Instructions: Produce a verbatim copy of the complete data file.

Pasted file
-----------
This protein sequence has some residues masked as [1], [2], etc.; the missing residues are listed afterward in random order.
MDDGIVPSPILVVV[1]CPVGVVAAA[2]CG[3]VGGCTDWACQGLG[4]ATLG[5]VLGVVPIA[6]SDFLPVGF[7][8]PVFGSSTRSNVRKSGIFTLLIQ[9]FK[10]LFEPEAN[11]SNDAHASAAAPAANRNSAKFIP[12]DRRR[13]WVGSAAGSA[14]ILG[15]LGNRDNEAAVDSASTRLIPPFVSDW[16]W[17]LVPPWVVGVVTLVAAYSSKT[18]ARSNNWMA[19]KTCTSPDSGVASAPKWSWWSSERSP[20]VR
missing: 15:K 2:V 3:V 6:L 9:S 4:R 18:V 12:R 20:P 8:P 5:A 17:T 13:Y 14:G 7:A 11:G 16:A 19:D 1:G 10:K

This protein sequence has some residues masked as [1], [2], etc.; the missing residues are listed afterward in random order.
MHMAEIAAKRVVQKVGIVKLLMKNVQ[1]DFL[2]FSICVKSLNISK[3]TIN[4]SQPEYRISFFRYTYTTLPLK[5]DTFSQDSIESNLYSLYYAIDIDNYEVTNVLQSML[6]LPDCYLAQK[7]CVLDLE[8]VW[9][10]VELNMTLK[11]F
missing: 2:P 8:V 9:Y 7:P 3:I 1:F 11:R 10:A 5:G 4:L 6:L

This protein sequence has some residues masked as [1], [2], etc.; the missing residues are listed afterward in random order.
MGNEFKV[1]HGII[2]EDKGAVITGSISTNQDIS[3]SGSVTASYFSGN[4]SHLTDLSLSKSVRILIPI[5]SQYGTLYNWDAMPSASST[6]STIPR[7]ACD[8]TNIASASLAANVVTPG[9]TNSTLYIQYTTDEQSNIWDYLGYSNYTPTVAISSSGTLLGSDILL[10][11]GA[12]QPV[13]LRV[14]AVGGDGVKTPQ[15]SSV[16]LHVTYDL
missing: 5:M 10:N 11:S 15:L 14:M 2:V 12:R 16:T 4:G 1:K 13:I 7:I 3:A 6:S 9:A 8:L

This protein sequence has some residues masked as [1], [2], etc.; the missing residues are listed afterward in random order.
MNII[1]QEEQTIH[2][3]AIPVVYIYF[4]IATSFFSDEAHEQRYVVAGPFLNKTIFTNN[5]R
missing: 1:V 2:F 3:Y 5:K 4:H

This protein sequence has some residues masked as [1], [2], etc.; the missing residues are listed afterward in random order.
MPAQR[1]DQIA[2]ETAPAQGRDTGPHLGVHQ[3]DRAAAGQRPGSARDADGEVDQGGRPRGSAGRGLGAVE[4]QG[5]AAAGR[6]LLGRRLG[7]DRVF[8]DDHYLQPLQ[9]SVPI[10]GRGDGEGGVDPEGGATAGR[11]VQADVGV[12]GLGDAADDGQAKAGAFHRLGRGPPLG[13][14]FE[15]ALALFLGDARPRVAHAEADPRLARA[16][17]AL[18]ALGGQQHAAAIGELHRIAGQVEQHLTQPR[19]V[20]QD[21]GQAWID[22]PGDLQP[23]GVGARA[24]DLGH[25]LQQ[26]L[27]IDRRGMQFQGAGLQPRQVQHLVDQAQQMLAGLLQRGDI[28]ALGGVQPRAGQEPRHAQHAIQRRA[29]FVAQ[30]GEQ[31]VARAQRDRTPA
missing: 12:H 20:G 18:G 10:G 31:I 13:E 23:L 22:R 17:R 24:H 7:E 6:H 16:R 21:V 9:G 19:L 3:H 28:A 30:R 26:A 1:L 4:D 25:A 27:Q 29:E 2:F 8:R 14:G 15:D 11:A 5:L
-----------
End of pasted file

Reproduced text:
This protein sequence has some residues masked as [1], [2], etc.; the missing residues are listed afterward in random order.
MDDGIVPSPILVVV[1]CPVGVVAAA[2]CG[3]VGGCTDWACQGLG[4]ATLG[5]VLGVVPIA[6]SDFLPVGF[7][8]PVFGSSTRSNVRKSGIFTLLIQ[9]FK[10]LFEPEAN[11]SNDAHASAAAPAANRNSAKFIP[12]DRRR[13]WVGSAAGSA[14]ILG[15]LGNRDNEAAVDSASTRLIPPFVSDW[16]W[17]LVPPWVVGVVTLVAAYSSKT[18]ARSNNWMA[19]KTCTSPDSGVASAPKWSWWSSERSP[20]VR
missing: 15:K 2:V 3:V 6:L 9:S 4:R 18:V 12:R 20:P 8:P 5:A 17:T 13:Y 14:G 7:A 11:G 16:A 19:D 1:G 10:K

This protein sequence has some residues masked as [1], [2], etc.; the missing residues are listed afterward in random order.
MHMAEIAAKRVVQKVGIVKLLMKNVQ[1]DFL[2]FSICVKSLNISK[3]TIN[4]SQPEYRISFFRYTYTTLPLK[5]DTFSQDSIESNLYSLYYAIDIDNYEVTNVLQSML[6]LPDCYLAQK[7]CVLDLE[8]VW[9][10]VELNMTLK[11]F
missing: 2:P 8:V 9:Y 7:P 3:I 1:F 11:R 10:A 5:G 4:L 6:L

This protein sequence has some residues masked as [1], [2], etc.; the missing residues are listed afterward in random order.
MGNEFKV[1]HGII[2]EDKGAVITGSISTNQDIS[3]SGSVTASYFSGN[4]SHLTDLSLSKSVRILIPI[5]SQYGTLYNWDAMPSASST[6]STIPR[7]ACD[8]TNIASASLAANVVTPG[9]TNSTLYIQYTTDEQSNIWDYLGYSNYTPTVAISSSGTLLGSDILL[10][11]GA[12]QPV[13]LRV[14]AVGGDGVKTPQ[15]SSV[16]LHVTYDL
missing: 5:M 10:N 11:S 15:L 14:M 2:V 12:R 16:T 4:G 1:K 13:I 7:I 3:A 6:S 9:A 8:L

This protein sequence has some residues masked as [1], [2], etc.; the missing residues are listed afterward in random order.
MNII[1]QEEQTIH[2][3]AIPVVYIYF[4]IATSFFSDEAHEQRYVVAGPFLNKTIFTNN[5]R
missing: 1:V 2:F 3:Y 5:K 4:H

This protein sequence has some residues masked as [1], [2], etc.; the missing residues are listed afterward in random order.
MPAQR[1]DQIA[2]ETAPAQGRDTGPHLGVHQ[3]DRAAAGQRPGSARDADGEVDQGGRPRGSAGRGLGAVE[4]QG[5]AAAGR[6]LLGRRLG[7]DRVF[8]DDHYLQPLQ[9]SVPI[10]GRGDGEGGVDPEGGATAGR[11]VQADVGV[12]GLGDAADDGQAKAGAFHRLGRGPPLG[13][14]FE[15]ALALFLGDARPRVAHAEADPRLARA[16][17]AL[18]ALGGQQHAAAIGELHRIAGQVEQHLTQPR[19]V[20]QD[21]GQAWID[22]PGDLQP[23]GVGARA[24]DLGH[25]LQQ[26]L[27]IDRRGMQFQGAGLQPRQVQHLVDQAQQMLAGLLQRGDI[28]ALGGVQPRAGQEPRHAQHAIQRRA[29]FVAQ[30]GEQ[31]VARAQRDRTPA
missing: 12:H 20:G 18:G 10:G 31:I 13:E 23:L 22:R 17:R 24:H 7:E 6:H 16:R 21:V 9:G 19:L 3:H 28:A 30:R 26:A 1:L 4:D 25:A 27:Q 29:E 2:F 8:R 14:G 15:D 11:A 5:L